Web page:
Miracle Mile (1989)

MIRACLE MILE (Steven De Jarnatt) – May 19, 1989

Newly smitten Anthony Edwards overhears a phone call suggesting that a nuclear war has begun, and he has 70 minutes to live. Belonging to the small genre of films known as real-time action thrillers (see: Nick of Time (1995) and Alfred Hitchcock’s Rope), Miracle Mile maintains suspense because we don’t know if the phone call was real and OH MY GOODNESS WHAT IF IT WAS? The movie hinges on an unforgettable moment and boasts a Tangerine Dream score, a haunting tone, and singularity bordering on eccentricity. Hemdale released Miracle Mile on only 143 screens, so you’ll be excused for not noticing it until it hit VHS… or really ever. 30 years later it’s a cult classic still struggling to establish its cult. It’s never too late to join.


We’d been force-fed advance marketing and images of sequels and blockbusters and we knew it was all coming, like an avalanche of anticipation. And it was as big (maybe bigger) than we’d expected.

Ghostbusters II might have disappointed in 1989, but its biggest offense was just not being the original. The most surprising thing about Batman in light of the modern superhero renaissance? Tim Burton’s Batman is a political commentary on the dangerous power of the media to influence public thought. POW. Holy foresight, Batman! And would you be surprised to learn that Honey, I Shrunk the Kids outgrossed both Back to the Future II and Ghostbusters II? Released the same day as Batman, Honey, I Shrunk the Kids played for 16 weeks and earned a total of $130 million (but never reached #1).

And then there was Star Trek V: The Final Frontier – whatever that was. I don’t think I need to tell you, but JUNE WAS A REALLY BIG DEAL. Carpe diem the excuse to revisit all of these movies, including Dead Poets Society, obviously (released in 8 theaters on June 2).

And June wasn’t done yet – the month boasted a fifth release weekend. While Batman, Ghostbusters II, Honey, I Shrunk the Kids, Indiana Jones and the Last Crusade, and Dead Poets Society still held spots in the Top 5, Mr. Miyagi brought Daniel-son back for a third round with Karate Kid III, Dennis Quaid tickled the ivories as Jerry Lee Lewis in Great Balls of Fire! and Spike Lee left us a timeless joint.

Do the Right Thing (1989)

DO THE RIGHT THING (Spike Lee) – June 30, 1989

After thirty years Spike Lee’s masterpiece retains every ounce of relevancy – and serves as a reminder about how little has changed. Provocative and moving, Do the Right Thing holds a mirror up to its audience to highlight the many and varied iterations of prejudice, systematic racism, and persistent injustice. Still controversial and inspiring contemporary study, Do the Right Thing should be required viewing for everyone that thinks movies like the Green Book have something interesting to say about contemporary race relations. Set during the hottest day of summer in a predominantly African-American community, tension and conflict increase until the steam valve explodes to release the pressure.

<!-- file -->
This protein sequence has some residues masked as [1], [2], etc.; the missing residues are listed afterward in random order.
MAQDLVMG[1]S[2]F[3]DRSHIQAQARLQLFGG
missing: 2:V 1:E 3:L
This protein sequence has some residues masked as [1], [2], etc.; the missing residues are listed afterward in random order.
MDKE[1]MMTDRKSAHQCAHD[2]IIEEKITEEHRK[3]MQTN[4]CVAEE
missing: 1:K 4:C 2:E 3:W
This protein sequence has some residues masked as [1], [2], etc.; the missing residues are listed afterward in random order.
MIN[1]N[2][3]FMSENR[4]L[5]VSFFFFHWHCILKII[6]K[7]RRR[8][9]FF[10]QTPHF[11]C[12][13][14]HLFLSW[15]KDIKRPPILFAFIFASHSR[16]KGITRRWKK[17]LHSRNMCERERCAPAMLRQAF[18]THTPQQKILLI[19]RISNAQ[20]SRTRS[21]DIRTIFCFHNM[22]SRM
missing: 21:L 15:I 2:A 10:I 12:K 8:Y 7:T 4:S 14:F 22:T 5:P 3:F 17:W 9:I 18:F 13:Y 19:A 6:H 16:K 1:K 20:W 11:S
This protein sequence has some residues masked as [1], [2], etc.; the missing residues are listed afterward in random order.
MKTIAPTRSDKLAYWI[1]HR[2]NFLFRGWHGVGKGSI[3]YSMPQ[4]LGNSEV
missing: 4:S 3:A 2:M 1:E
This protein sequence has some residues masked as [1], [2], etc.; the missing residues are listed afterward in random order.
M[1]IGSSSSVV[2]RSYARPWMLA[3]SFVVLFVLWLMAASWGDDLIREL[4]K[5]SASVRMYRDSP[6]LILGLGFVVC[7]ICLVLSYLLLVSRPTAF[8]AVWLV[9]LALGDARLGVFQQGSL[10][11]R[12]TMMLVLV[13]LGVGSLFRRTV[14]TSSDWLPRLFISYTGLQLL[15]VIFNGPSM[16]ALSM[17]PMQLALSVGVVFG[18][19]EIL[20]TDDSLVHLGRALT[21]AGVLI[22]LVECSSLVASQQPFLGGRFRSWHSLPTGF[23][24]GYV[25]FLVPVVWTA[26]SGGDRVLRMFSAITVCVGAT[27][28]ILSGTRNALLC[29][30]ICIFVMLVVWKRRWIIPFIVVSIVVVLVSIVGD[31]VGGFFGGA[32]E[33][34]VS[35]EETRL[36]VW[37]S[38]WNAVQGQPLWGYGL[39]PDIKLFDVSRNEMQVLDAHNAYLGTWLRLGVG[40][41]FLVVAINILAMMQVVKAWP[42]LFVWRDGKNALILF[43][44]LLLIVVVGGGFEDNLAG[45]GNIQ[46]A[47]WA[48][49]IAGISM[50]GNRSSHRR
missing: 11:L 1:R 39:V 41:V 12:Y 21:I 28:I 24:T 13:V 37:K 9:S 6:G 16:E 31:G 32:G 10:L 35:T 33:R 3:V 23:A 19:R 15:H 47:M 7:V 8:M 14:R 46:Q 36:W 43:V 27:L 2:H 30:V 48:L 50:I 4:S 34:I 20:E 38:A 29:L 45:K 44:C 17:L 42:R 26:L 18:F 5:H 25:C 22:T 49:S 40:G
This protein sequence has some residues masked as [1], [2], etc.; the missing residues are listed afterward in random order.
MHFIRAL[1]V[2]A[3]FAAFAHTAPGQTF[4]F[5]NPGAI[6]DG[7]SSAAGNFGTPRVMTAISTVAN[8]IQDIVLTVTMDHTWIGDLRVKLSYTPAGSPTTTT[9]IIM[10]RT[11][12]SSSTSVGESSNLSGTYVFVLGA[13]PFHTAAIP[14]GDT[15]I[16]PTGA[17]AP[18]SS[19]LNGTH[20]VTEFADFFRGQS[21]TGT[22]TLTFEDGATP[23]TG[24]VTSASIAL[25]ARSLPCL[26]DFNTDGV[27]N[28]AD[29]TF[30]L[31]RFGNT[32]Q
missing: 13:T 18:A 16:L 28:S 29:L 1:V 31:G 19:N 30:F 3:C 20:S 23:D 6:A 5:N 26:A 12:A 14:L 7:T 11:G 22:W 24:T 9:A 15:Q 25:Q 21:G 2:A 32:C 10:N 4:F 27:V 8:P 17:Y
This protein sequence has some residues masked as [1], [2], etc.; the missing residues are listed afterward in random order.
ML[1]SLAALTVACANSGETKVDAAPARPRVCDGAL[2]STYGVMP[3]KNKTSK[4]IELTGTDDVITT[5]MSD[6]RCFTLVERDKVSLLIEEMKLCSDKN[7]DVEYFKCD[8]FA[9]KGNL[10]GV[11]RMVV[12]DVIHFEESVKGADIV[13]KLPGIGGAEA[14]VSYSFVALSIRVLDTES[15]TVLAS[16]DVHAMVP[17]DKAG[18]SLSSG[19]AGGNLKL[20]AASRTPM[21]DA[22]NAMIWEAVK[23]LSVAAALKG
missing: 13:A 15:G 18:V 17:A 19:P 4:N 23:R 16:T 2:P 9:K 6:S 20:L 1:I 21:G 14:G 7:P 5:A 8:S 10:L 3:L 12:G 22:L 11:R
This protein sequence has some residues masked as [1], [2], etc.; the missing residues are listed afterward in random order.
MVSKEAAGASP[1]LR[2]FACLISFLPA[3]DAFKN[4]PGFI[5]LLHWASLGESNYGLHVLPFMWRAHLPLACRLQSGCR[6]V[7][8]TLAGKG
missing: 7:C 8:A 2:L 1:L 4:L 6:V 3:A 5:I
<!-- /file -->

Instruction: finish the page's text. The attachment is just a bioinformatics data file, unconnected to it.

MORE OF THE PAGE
Even though the calendar finally turned, devoted cinema-goers would not get a reprieve from the onslaught on essentials. Even though the month saw only a handful of releases, included in those the much-anticipated sequel to Lethal Weapon, Timothy Dalton’s final and grossly underappreciated turn as 007, Meg Ryan’s public diner orgasm (“I’ll have what she’s having”), a slobbery pooch named Hooch, and two sleeper comedies that would each develop a devoted cult following. July of 1989 had it all – even if the world didn’t fully appreciate the Wheel of Fish in its moment.

Weekend at Bernie's (1989)

WEEKEND AT BERNIE’S (Ted Kotcheff) – July 5, 1989

Do you remember what it was like to live in a world that would produce a movie about two working class stiffs who use their boss’ corpse like a marionette to avoid getting murdered? Do you remember what it was like when said movie could become a surprise box office hit? Anything could and did happen in mainstream Hollywood releases. Weekend at Bernie’s even contains suggested necrophilia! Still, it’d be the most charming movie featuring necrophilia you’ve ever seen.

The black-ish comedy contains legitimate wit and two affable co-stars in Andrew McCarthy and Jonathan Silverman that make even the most macabre jokes go down like a fizzy beach cocktail. Terry Kiser (Bernie) boasts a career lasting more than 50 years, but he’ll forever be remembered as Bernie Lomax. Critics wrote the film off as “tasteless,” but Weekend at Bernie’s would ride its modest box office success onto home video and a surprise sequel four years later.

UHF (1989)

UHF (Jay Levey) – July 21, 1989

Orion Pictures released UHF in the middle of July because it thought it had a potential blockbuster on its hands. Unfortunately, critics changed the channel on UHF, and the film faded to static after only two weeks. Time for a flex. I saw UHF twice in that limited theatrical window and thought, without any doubt, that the movie would surely become a success. Weird Al’s clever use of the UHF television station to create a playground for inspired parody, sketches, and bizarre vignettes keeps the gags firing, while injecting just enough narrative tissue to hold the outrageous film together. Quotable lines and indelible visual gags flow from the movie like water from a fire hose. “Red snapper. Very tasty!” “No more Mr. Passive Resistance. He’s out to kick some butt.” “Buy nine spatulas and get the tenth for just a penny.”